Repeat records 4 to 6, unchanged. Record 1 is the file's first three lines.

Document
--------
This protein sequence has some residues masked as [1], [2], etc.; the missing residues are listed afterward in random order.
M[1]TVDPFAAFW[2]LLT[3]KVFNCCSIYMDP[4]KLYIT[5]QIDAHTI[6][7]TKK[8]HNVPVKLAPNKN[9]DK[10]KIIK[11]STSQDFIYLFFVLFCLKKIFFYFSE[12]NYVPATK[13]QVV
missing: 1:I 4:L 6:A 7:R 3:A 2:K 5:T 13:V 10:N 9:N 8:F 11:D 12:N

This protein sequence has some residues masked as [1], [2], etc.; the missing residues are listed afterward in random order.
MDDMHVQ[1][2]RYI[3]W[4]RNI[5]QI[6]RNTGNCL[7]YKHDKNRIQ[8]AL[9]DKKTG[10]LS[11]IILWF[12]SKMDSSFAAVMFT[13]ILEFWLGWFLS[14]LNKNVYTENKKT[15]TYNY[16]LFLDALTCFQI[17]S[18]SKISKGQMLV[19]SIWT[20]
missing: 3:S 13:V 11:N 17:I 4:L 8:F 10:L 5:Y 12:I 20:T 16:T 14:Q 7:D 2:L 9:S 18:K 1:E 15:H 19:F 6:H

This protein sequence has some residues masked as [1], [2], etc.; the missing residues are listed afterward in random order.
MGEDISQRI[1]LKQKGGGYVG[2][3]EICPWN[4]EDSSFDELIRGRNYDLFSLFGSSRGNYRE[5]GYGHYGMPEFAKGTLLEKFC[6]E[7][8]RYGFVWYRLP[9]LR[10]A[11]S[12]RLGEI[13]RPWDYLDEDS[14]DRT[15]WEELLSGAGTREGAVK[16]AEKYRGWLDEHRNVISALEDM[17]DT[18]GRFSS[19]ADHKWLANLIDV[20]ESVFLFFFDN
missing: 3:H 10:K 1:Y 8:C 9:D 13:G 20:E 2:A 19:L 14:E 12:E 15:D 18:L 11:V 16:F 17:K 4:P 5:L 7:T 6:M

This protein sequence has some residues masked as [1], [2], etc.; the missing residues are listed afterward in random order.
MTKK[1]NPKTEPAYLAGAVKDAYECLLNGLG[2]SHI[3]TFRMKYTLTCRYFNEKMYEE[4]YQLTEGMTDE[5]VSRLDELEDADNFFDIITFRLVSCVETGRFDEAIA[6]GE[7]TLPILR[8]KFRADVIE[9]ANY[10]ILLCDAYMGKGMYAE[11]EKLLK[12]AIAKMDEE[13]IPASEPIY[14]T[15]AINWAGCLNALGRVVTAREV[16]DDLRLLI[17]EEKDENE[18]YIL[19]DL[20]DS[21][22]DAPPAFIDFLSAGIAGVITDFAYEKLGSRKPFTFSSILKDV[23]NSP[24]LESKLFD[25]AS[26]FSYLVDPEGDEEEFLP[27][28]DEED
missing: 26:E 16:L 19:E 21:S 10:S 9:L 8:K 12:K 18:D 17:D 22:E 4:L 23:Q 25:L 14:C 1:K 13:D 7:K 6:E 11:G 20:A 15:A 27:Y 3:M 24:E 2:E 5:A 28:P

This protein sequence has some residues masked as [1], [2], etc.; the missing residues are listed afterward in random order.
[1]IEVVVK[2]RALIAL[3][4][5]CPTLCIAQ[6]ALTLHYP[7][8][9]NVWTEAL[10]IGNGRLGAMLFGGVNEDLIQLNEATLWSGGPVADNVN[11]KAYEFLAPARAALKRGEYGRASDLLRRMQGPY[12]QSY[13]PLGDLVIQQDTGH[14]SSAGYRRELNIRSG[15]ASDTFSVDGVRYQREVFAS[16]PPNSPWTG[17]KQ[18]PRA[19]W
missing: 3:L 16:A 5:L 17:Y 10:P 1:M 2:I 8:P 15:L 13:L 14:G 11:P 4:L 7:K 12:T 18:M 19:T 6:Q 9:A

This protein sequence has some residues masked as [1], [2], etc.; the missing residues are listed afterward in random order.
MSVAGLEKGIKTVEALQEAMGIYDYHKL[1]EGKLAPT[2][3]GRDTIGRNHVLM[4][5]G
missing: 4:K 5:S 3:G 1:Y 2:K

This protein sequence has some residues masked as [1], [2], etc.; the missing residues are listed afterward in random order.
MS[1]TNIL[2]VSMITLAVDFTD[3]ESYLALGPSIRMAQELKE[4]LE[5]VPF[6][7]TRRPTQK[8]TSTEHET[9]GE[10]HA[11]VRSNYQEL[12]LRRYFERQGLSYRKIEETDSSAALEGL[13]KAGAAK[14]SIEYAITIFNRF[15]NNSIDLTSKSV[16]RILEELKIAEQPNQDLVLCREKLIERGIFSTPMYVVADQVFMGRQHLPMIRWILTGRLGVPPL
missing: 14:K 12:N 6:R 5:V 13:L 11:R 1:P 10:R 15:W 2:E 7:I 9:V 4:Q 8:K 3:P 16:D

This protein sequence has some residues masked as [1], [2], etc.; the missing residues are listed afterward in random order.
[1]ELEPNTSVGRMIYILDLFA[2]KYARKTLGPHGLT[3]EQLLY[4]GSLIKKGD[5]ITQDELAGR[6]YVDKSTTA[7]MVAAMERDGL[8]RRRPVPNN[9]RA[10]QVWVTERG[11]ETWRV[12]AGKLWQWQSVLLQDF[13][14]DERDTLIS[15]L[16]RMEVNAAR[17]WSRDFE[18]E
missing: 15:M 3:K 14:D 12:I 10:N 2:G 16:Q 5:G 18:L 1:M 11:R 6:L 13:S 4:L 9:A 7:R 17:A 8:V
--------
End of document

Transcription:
This protein sequence has some residues masked as [1], [2], etc.; the missing residues are listed afterward in random order.
MTKK[1]NPKTEPAYLAGAVKDAYECLLNGLG[2]SHI[3]TFRMKYTLTCRYFNEKMYEE[4]YQLTEGMTDE[5]VSRLDELEDADNFFDIITFRLVSCVETGRFDEAIA[6]GE[7]TLPILR[8]KFRADVIE[9]ANY[10]ILLCDAYMGKGMYAE[11]EKLLK[12]AIAKMDEE[13]IPASEPIY[14]T[15]AINWAGCLNALGRVVTAREV[16]DDLRLLI[17]EEKDENE[18]YIL[19]DL[20]DS[21][22]DAPPAFIDFLSAGIAGVITDFAYEKLGSRKPFTFSSILKDV[23]NSP[24]LESKLFD[25]AS[26]FSYLVDPEGDEEEFLP[27][28]DEED
missing: 26:E 16:L 19:E 21:S 10:S 9:L 8:K 12:K 18:D 17:D 22:E 4:L 23:Q 25:L 14:C 1:K 13:D 7:K 6:E 11:G 20:A 15:A 27:Y 3:M 24:E 2:E 5:A 28:P

This protein sequence has some residues masked as [1], [2], etc.; the missing residues are listed afterward in random order.
[1]IEVVVK[2]RALIAL[3][4][5]CPTLCIAQ[6]ALTLHYP[7][8][9]NVWTEAL[10]IGNGRLGAMLFGGVNEDLIQLNEATLWSGGPVADNVN[11]KAYEFLAPARAALKRGEYGRASDLLRRMQGPY[12]QSY[13]PLGDLVIQQDTGH[14]SSAGYRRELNIRSG[15]ASDTFSVDGVRYQREVFAS[16]PPNSPWTG[17]KQ[18]PRA[19]W
missing: 3:L 16:A 5:L 17:Y 10:P 1:M 2:I 8:P 15:L 13:L 14:G 11:P 4:L 7:K 12:T 18:M 19:T 6:Q 9:A

This protein sequence has some residues masked as [1], [2], etc.; the missing residues are listed afterward in random order.
MSVAGLEKGIKTVEALQEAMGIYDYHKL[1]EGKLAPT[2][3]GRDTIGRNHVLM[4][5]G
missing: 4:K 5:S 3:G 1:Y 2:K